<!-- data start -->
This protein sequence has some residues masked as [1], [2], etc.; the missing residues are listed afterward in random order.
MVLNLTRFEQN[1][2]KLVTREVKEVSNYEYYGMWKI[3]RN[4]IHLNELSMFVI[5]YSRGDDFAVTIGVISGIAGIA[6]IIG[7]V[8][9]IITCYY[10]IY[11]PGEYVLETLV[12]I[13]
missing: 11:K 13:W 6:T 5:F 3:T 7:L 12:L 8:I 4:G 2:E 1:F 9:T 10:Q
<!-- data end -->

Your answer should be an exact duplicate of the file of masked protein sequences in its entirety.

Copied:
This protein sequence has some residues masked as [1], [2], etc.; the missing residues are listed afterward in random order.
MVLNLTRFEQN[1][2]KLVTREVKEVSNYEYYGMWKI[3]RN[4]IHLNELSMFVI[5]YSRGDDFAVTIGVISGIAGIA[6]IIG[7]V[8][9]IITCYY[10]IY[11]PGEYVLETLV[12]I[13]
missing: 11:K 13:W 6:T 5:F 3:T 7:L 12:L 8:I 4:G 2:E 1:F 9:T 10:Q